SlideShare utilise les cookies pour améliorer les fonctionnalités et les performances, et également pour vous montrer des publicités pertinentes. Si vous continuez à naviguer sur ce site, vous acceptez l’utilisation de cookies. Consultez nos Conditions d’utilisation et notre Politique de confidentialité.
SlideShare utilise les cookies pour améliorer les fonctionnalités et les performances, et également pour vous montrer des publicités pertinentes. Si vous continuez à naviguer sur ce site, vous acceptez l’utilisation de cookies. Consultez notre Politique de confidentialité et nos Conditions d’utilisation pour en savoir plus.
Everything which surrounds us may collectively be
termed as Environment.
It includes living things and natural forces.
Living things do not simply exists in their environment
but they constantly interact with it.
It deals with the interaction amongst plants, animals,
soil, water, temperature, light and other living and non-
What is Environment???
Elements of weather and
Measuring the weather
Weather is the day-to-day conditions of a particular place.
Most weather phenomena occur in the troposphere, just below the
Weather is driven by air pressure (temperature and moisture)
differences between one place and another.
These pressure and temperature differences can occur due to
the sun angle at any particular spot, which varies by latitude
from the tropics.
Higher altitudes are cooler than lower altitudes due to
differences in compressional heating.
On Earth, temperatures usually range ±40 °C (100 °F to −40 °F)
The coldest air temperature ever recorded on Earth is −89.2 °C
(−128.6 °F), at Vostok Station, Antarctica on 21 July 1983.
The hottest air temperature ever recorded was 57.7 °C (135.9 °F) at
'Aziziya, Libya, on 13 September 1922.
However, weather is not limited to planetary bodies.
A star's corona is constantly being lost to space, creating what is
essentially a very thin atmosphere throughout the Solar System.
The movement of mass ejected from the Sun is known as the solar
Sunny weather Cold weather
Rainy weather Rainy with Thunder
Different types of weather
Climate is the average weather in a place over many years or the
average weather, usually over a 30-year interval.
It is measured by assessing the patterns of variation in
temperature, humidity, atmospheric pressure, wind, precipitation etc.
It takes hundreds, thousands, even millions of years to change.
Climate is different from weather, in that weather only describes
the short-term conditions.
The climate of a location is affected by its latitude, terrain, and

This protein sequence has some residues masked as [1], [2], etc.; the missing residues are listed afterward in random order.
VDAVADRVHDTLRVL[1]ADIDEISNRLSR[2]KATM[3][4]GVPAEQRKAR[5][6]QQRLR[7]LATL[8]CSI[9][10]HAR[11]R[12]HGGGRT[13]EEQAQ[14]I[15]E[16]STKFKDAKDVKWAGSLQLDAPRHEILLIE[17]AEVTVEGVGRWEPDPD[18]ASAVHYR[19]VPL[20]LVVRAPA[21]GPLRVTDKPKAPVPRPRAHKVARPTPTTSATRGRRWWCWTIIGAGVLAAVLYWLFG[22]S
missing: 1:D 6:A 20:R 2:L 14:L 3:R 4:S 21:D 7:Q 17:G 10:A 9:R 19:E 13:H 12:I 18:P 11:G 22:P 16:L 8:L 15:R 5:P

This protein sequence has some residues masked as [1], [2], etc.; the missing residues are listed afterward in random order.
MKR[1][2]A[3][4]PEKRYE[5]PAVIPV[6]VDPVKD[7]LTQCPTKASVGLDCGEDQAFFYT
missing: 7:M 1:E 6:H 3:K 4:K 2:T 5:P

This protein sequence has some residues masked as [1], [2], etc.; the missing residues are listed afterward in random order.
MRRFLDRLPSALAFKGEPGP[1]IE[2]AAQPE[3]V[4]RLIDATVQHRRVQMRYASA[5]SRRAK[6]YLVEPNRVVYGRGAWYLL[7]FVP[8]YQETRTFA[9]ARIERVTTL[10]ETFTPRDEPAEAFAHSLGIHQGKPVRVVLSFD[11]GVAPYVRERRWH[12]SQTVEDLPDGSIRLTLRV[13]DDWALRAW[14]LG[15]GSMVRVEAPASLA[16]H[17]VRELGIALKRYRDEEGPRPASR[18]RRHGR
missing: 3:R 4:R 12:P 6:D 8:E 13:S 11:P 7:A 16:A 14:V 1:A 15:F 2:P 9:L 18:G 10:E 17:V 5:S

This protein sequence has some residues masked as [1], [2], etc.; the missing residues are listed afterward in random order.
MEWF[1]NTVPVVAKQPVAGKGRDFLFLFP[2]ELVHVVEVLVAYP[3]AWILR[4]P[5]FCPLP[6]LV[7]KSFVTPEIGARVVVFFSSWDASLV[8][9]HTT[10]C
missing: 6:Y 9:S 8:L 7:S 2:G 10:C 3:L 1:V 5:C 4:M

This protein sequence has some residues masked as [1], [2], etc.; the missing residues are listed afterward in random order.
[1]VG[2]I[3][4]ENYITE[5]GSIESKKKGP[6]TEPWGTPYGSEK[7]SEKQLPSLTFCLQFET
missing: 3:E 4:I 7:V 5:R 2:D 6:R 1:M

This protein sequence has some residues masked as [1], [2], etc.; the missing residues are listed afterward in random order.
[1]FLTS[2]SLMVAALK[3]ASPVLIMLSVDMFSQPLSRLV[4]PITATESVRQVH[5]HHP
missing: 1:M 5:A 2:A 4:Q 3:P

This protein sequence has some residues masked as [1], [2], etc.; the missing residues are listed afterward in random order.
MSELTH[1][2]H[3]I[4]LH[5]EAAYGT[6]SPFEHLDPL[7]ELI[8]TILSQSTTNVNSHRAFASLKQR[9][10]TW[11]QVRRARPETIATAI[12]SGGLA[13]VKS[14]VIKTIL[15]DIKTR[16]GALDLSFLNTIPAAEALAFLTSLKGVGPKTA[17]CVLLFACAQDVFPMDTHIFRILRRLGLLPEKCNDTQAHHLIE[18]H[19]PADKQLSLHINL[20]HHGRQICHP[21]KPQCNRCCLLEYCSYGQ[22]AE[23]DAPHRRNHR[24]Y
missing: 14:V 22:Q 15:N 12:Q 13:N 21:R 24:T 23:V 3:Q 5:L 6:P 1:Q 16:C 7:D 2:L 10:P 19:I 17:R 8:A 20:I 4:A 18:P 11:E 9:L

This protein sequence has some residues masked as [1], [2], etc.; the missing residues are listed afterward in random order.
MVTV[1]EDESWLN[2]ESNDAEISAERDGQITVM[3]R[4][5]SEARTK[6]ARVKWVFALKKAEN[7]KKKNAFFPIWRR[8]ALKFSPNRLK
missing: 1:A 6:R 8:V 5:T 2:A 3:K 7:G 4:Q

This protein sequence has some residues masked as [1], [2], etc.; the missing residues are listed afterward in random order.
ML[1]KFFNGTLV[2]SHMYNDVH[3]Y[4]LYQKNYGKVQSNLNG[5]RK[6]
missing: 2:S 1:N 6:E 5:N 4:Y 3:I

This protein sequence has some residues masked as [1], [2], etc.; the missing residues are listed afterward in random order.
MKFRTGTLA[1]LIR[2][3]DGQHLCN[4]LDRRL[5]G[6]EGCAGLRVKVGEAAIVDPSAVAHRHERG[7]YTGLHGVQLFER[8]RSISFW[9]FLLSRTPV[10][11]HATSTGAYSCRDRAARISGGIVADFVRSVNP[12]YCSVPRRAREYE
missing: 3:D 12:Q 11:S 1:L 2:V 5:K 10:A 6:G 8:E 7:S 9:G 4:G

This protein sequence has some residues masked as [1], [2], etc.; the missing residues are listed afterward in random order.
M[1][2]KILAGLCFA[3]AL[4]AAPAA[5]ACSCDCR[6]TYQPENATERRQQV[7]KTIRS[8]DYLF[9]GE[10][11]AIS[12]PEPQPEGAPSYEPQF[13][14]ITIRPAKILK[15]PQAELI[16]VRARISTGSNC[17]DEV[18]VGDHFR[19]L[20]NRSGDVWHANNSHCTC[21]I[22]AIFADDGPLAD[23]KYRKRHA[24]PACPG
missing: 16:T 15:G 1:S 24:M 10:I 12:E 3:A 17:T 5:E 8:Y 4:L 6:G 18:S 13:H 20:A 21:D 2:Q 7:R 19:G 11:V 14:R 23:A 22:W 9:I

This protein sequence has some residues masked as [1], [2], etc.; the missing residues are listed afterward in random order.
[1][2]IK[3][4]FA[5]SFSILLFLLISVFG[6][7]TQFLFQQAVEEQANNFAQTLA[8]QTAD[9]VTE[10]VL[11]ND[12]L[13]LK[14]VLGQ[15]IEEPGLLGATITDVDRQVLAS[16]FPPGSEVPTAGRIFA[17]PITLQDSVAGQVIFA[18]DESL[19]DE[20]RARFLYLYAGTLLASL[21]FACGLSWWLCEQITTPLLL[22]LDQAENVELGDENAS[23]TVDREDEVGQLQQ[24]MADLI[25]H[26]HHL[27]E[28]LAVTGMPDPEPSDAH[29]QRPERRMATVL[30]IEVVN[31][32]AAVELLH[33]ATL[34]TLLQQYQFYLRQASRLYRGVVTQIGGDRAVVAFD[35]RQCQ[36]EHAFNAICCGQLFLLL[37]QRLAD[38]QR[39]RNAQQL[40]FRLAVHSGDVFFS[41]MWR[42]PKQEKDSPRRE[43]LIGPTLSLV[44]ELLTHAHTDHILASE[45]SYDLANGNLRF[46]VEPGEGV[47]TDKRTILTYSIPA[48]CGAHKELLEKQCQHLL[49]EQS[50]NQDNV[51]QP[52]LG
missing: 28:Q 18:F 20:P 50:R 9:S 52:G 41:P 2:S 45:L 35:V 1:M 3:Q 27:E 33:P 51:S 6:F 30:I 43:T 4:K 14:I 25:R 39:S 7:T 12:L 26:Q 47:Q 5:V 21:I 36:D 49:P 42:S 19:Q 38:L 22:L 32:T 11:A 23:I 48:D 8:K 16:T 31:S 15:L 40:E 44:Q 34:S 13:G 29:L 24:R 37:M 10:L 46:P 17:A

altitude, as well as nearby water bodies and their currents.
Elements of Weather and Climate
There are several elements that make up the weather and climate of a
place. The major of these elements are five:
Analysis of these elements can provide the basis for forecasting weather
and defining its climate. These same elements make also the basis of
climatology study, of course, within a longer time scale rather than it
does in meteorology.
• Temperature is how hot or cold the atmosphere is, how many
degrees it is above or below freezing. Temperature is a very
important factor in determining the weather, because it influences or
controls other elements of the weather, such as precipitation,
humidity, clouds and atmospheric pressure.
Wind is the movement of air masses, especially on the
Humidity is the amount of water vapour in the atmosphere.
• Precipitation is the product of a rapid condensation
process (if this process is slow, it only causes cloudy
skies). It may include snow, hail, sleet, drizzle, fog, mist
Atmospheric pressure (or air pressure) is the weight of air
resting on the earth's surface. Pressure is shown on a
weather map, often called a synoptic map, with lines called
Measuring the weather
Weather stations are places where a variety of instruments are used
to record regular data on the weather. The most important instruments
used in a weather station are shown below.
Hygrometers are special thermometers that measure
humidity by calculating the amount of water vapour in
Rain gauges are containers that collect and measure
rainfall or any other form of precipitation. Levels of rainfall
are measured in millimetres (mm).
Barometers are used to measure atmospheric pressure.
They may be either mercury or aneroid (vacuum)
barometers. Often they are attached to a pen that charts
movements in pressure on a piece of paper. The resulting
chart is called a barograph.
Maximum and minimum thermometers measure the highest
and lowest temperature in degrees celsius. From the lowest
temperatures to the highest temperatures.
Maximum and minimum thermometers